If difficult child has made it to honor's english by learning to compensate, he most likely does not require intervention. I don't say that to be mean. (trust me) I'm saying it because at this stage......someone trying to teach him new ways just might make it much worse, rather than better. And suddenly struggling in honor's english for a good student isn't that uncommon, disability or not.

    Nichole has dyslexia. We opted OUT of an IEP for her because by the time of diagnosis she was 14-15 yrs old. She'd already developed her own ways to cope and while not an honor student, was a good student when she applied herself. As Nichole put it, she didn't want anyone "messing her up" at that point. Not to mention she'd witnessed enough of the IEP wars over her brother to not want to go through it herself.

    **added note** Teachers once they learned of her diagnosis found ways to help her when they'd spot her struggling.....whether to give her just a bit more time or whatever. I found it nice, but a bit surprising.
  7. susiestar

    susiestar Roll With It

    It is entirely possible to have dysgraphia and be in honors english. I did it as did Wiz. I would suggest reading about dysgraphia and looking for ways to help that can be done fairly easily at first. Your son may have MUCH better luck getting his ideas out if he uses the computer to write rather than pen and paper. If this is the case, then ALL his assignments can be finished on the computer.

    I don't fully agree that he may not need interventions. Just because he has coping methods doesn't mean that they are functional coping methods. Clearly there is SOME problem. It may be that Honors English is the first time the class has been challenging enough for him to start to struggle, or it is the first time that his coping methods are unable to handle the problems. Fnding better coping methods is what is needed, and that will require some work on everyone's part.

    I would send a letter to the school asking them to test him for all learning disabilities. The drop in his grade in English should be enough to justify it, and if they say no then I would either fight it or I would get private testing done. I would also do some research into learnng disabilities especially dysgraphia (a problem with writing - it is a problem in the brain AND in the hands). Look for things that will help and if you can provide them for him. Sometimes finding the right pencil grip can make a difference, esp if his hand hurts when he writes. Getting the school to either let him use the classroom computer or provide a laptop that he can use or let him type the assignments and turn them in the next day will likely be super helpful. Classes or computer games that teach him keyboarding will also help if he isn't able t type yet. Occupational Therapist (OT) exercises to stretch and strengthen his writing hand are also helpful. Getting a diagnosis will help, but more important are the ways you find to address the problems.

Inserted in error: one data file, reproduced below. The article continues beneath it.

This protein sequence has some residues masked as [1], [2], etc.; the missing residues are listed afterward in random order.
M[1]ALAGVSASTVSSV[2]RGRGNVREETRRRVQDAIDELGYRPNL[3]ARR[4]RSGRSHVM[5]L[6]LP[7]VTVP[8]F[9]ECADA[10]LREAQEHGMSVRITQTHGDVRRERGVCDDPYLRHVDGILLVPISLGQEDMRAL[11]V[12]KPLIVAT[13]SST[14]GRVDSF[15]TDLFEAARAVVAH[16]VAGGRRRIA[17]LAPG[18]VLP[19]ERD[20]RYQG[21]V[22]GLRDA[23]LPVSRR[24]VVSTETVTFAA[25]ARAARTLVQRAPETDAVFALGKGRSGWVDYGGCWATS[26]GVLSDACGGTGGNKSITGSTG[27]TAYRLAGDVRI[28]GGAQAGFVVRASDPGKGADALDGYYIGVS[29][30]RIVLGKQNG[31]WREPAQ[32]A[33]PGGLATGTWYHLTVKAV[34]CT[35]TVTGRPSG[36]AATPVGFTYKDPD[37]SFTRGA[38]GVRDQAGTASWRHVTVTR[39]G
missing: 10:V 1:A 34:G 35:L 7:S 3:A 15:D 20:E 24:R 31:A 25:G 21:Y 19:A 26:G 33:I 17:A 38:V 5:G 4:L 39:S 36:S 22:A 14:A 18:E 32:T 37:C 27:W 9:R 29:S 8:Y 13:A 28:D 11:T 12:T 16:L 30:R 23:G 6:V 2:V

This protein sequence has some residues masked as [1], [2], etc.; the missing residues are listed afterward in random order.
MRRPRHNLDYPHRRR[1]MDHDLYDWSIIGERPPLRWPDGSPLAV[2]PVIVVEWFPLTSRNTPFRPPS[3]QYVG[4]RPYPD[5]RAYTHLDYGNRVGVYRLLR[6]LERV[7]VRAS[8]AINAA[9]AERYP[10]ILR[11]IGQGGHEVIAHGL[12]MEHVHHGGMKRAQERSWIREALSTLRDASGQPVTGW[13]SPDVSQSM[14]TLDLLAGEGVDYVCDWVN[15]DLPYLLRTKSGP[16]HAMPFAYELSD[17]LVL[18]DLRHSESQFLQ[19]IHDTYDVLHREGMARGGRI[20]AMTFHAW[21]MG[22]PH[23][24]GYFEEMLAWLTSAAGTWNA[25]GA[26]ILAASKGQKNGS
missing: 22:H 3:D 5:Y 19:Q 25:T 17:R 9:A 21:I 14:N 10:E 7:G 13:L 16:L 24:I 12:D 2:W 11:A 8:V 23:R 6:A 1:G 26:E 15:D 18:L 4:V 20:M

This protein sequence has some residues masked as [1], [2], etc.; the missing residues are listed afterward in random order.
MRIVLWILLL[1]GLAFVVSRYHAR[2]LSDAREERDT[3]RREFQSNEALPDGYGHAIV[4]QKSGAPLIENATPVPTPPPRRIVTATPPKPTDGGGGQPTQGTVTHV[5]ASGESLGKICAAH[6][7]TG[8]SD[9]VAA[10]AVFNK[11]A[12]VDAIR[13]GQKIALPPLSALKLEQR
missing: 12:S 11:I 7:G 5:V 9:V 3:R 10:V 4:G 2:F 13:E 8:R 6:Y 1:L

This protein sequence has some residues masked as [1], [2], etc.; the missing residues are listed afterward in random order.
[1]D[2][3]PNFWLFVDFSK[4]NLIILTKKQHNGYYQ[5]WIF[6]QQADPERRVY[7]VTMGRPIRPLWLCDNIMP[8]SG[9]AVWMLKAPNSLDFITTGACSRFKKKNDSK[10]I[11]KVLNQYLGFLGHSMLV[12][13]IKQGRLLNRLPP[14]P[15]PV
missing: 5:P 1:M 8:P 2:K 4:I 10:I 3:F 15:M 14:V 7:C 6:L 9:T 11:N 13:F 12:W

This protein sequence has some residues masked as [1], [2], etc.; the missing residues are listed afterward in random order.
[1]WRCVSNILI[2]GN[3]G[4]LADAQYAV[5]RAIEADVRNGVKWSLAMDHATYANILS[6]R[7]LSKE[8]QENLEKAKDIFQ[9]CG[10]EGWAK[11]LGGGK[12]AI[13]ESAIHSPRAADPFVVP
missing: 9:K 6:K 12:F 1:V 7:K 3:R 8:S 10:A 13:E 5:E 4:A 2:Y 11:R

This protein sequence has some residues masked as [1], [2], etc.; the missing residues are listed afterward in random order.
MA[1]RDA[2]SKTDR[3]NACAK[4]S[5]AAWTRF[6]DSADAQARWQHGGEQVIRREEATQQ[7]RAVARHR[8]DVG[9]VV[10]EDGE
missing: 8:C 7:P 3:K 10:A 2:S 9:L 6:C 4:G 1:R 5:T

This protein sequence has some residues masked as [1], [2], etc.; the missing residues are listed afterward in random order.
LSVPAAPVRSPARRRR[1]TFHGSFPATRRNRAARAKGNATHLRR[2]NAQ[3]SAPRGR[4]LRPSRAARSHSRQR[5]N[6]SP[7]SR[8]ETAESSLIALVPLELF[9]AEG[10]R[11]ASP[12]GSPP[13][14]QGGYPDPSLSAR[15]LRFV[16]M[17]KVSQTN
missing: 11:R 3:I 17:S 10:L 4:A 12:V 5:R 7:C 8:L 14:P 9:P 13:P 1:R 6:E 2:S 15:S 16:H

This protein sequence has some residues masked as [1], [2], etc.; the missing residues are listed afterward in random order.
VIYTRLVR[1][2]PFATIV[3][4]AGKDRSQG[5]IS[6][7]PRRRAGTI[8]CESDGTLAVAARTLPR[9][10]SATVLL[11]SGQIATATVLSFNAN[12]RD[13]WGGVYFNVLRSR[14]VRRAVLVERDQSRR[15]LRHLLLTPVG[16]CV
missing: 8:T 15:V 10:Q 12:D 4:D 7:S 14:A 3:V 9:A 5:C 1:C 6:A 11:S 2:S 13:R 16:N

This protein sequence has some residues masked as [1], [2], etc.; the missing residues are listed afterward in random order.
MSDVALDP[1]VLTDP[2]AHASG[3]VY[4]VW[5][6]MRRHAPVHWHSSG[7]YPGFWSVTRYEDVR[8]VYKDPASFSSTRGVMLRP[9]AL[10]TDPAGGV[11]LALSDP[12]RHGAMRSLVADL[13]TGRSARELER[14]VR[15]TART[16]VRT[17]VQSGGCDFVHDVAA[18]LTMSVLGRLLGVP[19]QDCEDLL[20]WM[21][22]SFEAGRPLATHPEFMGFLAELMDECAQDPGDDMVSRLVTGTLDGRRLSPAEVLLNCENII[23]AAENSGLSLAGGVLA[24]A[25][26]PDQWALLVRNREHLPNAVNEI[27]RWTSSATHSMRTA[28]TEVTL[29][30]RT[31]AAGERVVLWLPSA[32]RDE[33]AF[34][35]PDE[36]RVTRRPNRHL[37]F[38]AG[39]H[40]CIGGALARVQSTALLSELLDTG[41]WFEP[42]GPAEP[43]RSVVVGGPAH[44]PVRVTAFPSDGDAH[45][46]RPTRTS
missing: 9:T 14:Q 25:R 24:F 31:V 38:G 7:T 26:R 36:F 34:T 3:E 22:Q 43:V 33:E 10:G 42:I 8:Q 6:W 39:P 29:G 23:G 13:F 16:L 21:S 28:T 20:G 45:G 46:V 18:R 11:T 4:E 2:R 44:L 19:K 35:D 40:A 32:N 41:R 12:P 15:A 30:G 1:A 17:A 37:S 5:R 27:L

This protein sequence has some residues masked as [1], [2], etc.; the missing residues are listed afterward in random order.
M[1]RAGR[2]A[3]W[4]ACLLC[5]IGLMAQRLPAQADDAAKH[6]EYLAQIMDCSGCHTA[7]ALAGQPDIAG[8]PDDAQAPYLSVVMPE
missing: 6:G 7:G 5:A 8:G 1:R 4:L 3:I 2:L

If some of the problem is in structuring essays or papers, find out what method worked in previous grades. Using index cards, or outlines or storyboards, or whatever he used successfully in the past but has not been using can also be a big help. An editing checklist and having you or husband read his assignments and look for errors before he turns it in might also help. I can help you find various editing checklists, etc... if you want. Just be sure that you only identify the mistake and he corrects it.
  8. InsaneCdn

    InsaneCdn Well-Known Member

    If he can work well with the computer - typing etc. - then OneNote is also a big help in organizing info.

    If there is a significant discrepancy between comprehension and written results, he needs accommodations. And it doesn't matter what "level" the class is. Honors English is because that is where his mental ability is... but he has a disability that needs to be accommodated on the writing side... then he needs the accommodations. The spread varies - but here, a diff of two grade levels (e.g. A to C or B to D) between a written exam and an oral re-take means automatic referal to figure out what accommodations are needed. (and we don't get much "automatically" around here)
  9. Bunny

    Bunny Guest

    Apparently, neither do we!

    difficult child's grades went from a high/mid B in 6th grade to a high C/low B each quarter and he managed a mid B on the final. I'm going to have to call the teacher and see if she sees anything and talk to her about this. His guidance counselor is really good, so I might bring this to his attention.

    Thanks for the input!